Matthew was a tax collector which meant he was hated by the Jews and for two reasons: 1) Tax collectors worked for the Romans; and 2) They always added a perccentage to the tax bills for themselves. What makes those two points interesting is that Jesus knew about Matthew’s story and called him anyway. A change in call meant a change in lifestyle. The call of Matthew gives us an insight into the Church. As Church, we are not a country club whose members have never failed. We are a community of wounded believers who move through history depending on grace.
The text of the gospel then refers to the dinner Jesus attended. Who was at the dinner? It was filled with people the Pharisees judged were sinners and who should have been avoided. The gospel gives insight into how Jesus understood his ministry. It also indicated he was going to experience resistance from the Jewish institution.
Matthew accepted the understanding of Jesus about community and ministry. He became an apostle and an evangelist. He surrendered his life totally for the building of the Kingdom.
Ephesians 4: 1-7, 11-13
The reading of Paul to the Ephesians is very practical. It teaches that once a person makes a decision to say yes to the call, the challenge becomes how to persevere and how to grow into an ever deepening relationship with the Lord. This challenge does not just belong to laypersons, it also belongs to bishops. That is why it is one of the readings for the liturgy for an apostle. Paul is telling Timothy how to live his life. In modern times, it is amazing how many people do not know how to live their lives. It is one of the challenges the Church must face: How to talk to a changing world.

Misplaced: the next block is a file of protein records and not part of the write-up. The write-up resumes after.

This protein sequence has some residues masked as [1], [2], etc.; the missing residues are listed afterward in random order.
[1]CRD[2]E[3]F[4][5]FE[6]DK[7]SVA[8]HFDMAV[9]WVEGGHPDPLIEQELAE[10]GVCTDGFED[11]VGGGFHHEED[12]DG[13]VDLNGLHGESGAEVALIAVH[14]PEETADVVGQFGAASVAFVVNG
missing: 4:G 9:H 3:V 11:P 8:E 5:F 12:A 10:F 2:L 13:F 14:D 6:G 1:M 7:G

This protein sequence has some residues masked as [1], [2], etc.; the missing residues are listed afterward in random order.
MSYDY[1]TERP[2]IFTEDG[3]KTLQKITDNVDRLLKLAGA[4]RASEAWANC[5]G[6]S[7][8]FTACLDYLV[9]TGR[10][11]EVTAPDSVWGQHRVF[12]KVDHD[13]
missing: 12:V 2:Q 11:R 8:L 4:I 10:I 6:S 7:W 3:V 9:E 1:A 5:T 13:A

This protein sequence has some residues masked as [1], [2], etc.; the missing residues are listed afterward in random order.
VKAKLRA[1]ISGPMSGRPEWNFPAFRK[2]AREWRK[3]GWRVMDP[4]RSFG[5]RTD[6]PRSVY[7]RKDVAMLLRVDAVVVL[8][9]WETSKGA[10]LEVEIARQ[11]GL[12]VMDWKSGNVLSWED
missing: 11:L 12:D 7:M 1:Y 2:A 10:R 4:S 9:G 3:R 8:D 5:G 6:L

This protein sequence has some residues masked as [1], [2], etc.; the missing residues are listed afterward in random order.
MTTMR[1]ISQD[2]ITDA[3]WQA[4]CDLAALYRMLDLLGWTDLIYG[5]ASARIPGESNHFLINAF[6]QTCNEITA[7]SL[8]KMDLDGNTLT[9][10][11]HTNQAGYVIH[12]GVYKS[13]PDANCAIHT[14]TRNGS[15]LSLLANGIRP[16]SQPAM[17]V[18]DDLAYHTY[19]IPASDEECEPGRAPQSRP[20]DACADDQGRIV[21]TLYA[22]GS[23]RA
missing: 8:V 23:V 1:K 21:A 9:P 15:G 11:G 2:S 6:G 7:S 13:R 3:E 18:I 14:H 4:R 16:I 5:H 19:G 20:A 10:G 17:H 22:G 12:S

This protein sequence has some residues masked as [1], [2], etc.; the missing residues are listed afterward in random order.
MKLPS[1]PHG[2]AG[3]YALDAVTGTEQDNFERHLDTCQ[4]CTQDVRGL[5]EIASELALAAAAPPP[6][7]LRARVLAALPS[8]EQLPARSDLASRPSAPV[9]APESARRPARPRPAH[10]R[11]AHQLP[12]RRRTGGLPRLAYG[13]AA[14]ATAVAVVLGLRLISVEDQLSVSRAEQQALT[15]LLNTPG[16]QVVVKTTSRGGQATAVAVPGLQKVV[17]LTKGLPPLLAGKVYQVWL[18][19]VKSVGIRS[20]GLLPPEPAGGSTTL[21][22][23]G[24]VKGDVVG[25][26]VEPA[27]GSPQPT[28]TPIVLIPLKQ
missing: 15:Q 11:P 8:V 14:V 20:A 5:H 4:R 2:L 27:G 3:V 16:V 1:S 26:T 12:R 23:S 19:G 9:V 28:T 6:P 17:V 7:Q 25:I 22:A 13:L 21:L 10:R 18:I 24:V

Paul tells the Ephesians that disunity will rip you apart. It comes about through three sources: 1) tensions among members of the community; 2) divisions among the ministers who serve the community; and 3) False doctrines.
The responsibility of a bishop in dialogue with his people is to communicate an awareness of the meaning of Church, to facilitate an acceptance of the criteria for unity and to confront challenges in the community. It is not easy to respond to the challenge to preserve unity, but it must be done whenever necessary.
Bishop elect you are being ordained at an interesting point in history. Whether we like it or not people all over the world are being secularised and most of them do not even know it. They are only aware that they are beginning to think and, possibly, even act differently now. A new world culture is being built and no part of the world will be untouched. As one of the successors of the apostles, you must collaborate with the Holy Father and the bishops of the Conference to find a way to talk to this new world culture and to build new forms of solidarity through which we can communicate the gospel truth.
Bishop elect, the bishops welcome you to the Antilles Episcopal Conference. We look forward to working with you for the good of the Caribbean Church. We assure you of our prayers and, whenever requested, we will offer you the benefit of our experience.
We ask the Mother of the Lord to intercede for you with the Lord so that, for the rest of your life, you will share your energy and gifts with the Church on the diocesan level, on the regional level and on the level of the universal Church.________________________________________________________________________________________ **DISCLAIMER**: User comments posted on this website are the sole views and opinions of the comment writer and are not representative of Camsel/Catholic News or its staff. Camsel/Catholic News accepts no liability and will not be held accountable for user comments. Please help us keep our site clean from inappropriate comments by using the flag option. Camsel/Catholic News reserves the right to remove, to edit or to censor any comments. Any content which is considered unsuitable, unlawful or offensive, includes personal details, advertises or promotes products, services or websites or repeats previous comments will be removed. Before posting, please refer to the Comments Policy under Resources